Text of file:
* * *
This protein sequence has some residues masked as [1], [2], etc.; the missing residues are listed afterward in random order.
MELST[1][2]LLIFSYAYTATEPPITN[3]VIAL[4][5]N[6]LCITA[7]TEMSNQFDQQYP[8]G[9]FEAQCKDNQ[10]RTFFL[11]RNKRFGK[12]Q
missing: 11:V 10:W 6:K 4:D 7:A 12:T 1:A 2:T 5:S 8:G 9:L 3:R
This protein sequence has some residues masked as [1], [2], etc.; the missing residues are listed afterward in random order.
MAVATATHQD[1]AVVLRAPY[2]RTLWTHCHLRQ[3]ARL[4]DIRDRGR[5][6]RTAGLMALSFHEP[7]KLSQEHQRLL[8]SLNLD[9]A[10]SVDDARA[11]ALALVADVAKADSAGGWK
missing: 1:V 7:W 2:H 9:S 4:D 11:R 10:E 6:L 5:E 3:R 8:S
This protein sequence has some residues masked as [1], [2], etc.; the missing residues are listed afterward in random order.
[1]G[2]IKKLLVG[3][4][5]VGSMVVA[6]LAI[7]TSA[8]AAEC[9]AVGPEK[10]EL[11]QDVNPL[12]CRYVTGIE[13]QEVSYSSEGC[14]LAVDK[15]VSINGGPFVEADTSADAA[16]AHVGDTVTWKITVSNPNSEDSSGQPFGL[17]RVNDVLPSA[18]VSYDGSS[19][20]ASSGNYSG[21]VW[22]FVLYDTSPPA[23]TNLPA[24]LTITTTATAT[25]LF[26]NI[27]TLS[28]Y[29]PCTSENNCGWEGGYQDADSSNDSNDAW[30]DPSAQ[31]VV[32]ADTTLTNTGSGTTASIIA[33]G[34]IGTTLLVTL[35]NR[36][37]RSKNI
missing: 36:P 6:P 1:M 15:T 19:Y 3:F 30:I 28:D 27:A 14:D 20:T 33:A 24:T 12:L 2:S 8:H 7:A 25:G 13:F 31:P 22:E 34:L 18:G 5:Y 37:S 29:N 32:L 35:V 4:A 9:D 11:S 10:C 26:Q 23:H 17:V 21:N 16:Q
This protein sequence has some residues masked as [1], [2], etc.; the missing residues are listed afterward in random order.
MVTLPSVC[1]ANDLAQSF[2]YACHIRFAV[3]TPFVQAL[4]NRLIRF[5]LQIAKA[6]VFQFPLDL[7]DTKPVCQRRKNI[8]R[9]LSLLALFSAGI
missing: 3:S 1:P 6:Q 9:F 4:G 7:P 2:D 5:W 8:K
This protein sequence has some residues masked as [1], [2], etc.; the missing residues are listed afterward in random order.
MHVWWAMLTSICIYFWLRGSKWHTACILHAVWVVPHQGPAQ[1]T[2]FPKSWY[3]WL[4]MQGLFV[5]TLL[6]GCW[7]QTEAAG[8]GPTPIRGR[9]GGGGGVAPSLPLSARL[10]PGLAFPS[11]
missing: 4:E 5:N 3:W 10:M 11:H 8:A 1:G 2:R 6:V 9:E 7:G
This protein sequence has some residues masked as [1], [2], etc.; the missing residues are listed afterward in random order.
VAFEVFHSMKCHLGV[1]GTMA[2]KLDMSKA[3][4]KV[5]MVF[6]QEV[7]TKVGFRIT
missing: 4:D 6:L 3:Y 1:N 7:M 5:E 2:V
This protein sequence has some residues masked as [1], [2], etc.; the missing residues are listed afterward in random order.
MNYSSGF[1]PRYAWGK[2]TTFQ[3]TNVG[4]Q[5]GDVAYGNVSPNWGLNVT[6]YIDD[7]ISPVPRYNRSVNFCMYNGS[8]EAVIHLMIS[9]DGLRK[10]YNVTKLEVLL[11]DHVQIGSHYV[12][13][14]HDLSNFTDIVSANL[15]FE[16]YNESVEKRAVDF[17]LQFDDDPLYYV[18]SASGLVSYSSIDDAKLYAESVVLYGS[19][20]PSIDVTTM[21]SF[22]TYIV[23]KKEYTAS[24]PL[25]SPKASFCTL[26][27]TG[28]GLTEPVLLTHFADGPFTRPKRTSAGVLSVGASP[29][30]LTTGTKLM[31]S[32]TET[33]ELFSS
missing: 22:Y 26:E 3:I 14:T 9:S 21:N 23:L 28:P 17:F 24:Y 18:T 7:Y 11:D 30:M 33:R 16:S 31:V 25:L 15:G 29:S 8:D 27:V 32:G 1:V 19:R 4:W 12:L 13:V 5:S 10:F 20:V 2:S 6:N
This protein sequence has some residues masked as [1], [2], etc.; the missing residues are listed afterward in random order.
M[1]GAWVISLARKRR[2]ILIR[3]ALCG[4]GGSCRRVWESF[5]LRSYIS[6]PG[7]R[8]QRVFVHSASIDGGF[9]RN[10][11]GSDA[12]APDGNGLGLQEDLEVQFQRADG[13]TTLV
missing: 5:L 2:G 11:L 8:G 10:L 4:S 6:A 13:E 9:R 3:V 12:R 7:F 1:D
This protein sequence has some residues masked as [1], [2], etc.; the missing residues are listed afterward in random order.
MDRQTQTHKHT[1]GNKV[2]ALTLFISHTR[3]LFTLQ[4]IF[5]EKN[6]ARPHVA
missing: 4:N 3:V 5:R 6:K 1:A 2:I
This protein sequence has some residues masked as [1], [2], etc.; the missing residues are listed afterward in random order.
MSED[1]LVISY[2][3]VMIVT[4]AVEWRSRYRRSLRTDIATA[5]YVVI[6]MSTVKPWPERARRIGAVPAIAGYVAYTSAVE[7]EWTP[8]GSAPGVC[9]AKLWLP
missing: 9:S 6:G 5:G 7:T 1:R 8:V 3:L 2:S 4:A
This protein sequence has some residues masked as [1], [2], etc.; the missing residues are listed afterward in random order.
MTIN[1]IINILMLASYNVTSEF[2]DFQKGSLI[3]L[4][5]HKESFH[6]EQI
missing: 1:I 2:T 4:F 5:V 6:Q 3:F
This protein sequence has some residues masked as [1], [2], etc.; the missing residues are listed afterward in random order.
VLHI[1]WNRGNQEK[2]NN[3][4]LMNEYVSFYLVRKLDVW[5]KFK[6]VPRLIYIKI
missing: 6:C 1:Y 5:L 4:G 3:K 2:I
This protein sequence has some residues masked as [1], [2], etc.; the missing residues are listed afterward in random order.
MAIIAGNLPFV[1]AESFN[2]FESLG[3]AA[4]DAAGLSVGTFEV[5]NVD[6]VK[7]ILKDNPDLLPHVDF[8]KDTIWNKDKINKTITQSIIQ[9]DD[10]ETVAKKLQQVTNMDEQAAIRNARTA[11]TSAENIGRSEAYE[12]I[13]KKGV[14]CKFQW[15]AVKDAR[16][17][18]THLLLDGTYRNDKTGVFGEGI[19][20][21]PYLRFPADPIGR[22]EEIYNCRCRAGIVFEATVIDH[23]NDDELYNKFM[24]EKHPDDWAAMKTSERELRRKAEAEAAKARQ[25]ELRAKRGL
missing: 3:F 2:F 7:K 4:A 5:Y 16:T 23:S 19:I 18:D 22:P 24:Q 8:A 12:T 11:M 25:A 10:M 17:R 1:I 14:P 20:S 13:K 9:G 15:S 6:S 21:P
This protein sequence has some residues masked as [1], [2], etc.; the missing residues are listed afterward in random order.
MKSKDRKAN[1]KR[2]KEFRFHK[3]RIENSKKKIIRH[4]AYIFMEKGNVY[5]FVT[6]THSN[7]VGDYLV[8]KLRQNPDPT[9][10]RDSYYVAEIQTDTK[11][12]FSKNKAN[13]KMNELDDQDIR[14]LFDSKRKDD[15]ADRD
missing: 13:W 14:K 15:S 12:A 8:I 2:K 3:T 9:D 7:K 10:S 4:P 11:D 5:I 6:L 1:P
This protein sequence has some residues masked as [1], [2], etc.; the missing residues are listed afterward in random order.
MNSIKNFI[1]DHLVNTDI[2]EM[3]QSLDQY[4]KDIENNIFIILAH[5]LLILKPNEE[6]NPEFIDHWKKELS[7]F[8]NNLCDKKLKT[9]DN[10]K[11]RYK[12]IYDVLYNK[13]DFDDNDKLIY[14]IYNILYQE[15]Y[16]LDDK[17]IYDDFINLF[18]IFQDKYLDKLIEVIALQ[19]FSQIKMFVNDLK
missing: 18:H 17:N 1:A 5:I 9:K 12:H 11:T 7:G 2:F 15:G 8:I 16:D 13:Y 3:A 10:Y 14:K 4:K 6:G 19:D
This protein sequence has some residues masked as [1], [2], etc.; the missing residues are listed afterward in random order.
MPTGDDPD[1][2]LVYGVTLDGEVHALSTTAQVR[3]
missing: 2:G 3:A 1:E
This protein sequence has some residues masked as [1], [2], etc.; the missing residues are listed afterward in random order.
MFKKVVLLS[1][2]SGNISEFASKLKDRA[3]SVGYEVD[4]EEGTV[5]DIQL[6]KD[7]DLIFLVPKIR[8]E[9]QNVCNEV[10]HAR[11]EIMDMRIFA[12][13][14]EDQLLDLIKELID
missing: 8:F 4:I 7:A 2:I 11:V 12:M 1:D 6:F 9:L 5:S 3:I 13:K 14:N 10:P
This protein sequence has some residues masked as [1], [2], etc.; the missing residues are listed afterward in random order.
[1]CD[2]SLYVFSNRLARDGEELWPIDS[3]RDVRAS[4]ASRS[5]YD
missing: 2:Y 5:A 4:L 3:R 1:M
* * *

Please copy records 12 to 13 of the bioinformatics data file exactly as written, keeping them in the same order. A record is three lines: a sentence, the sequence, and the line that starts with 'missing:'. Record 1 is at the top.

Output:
This protein sequence has some residues masked as [1], [2], etc.; the missing residues are listed afterward in random order.
VLHI[1]WNRGNQEK[2]NN[3][4]LMNEYVSFYLVRKLDVW[5]KFK[6]VPRLIYIKI
missing: 6:C 1:Y 5:L 4:G 3:K 2:I
This protein sequence has some residues masked as [1], [2], etc.; the missing residues are listed afterward in random order.
MAIIAGNLPFV[1]AESFN[2]FESLG[3]AA[4]DAAGLSVGTFEV[5]NVD[6]VK[7]ILKDNPDLLPHVDF[8]KDTIWNKDKINKTITQSIIQ[9]DD[10]ETVAKKLQQVTNMDEQAAIRNARTA[11]TSAENIGRSEAYE[12]I[13]KKGV[14]CKFQW[15]AVKDAR[16][17][18]THLLLDGTYRNDKTGVFGEGI[19][20][21]PYLRFPADPIGR[22]EEIYNCRCRAGIVFEATVIDH[23]NDDELYNKFM[24]EKHPDDWAAMKTSERELRRKAEAEAAKARQ[25]ELRAKRGL
missing: 3:F 2:F 7:K 4:A 5:Y 16:T 23:S 19:I 18:D 22:P 24:Q 8:A 12:T 11:M 25:A 10:M 17:R 1:I 14:P 20:S 13:K 9:G 15:S 6:S 21:P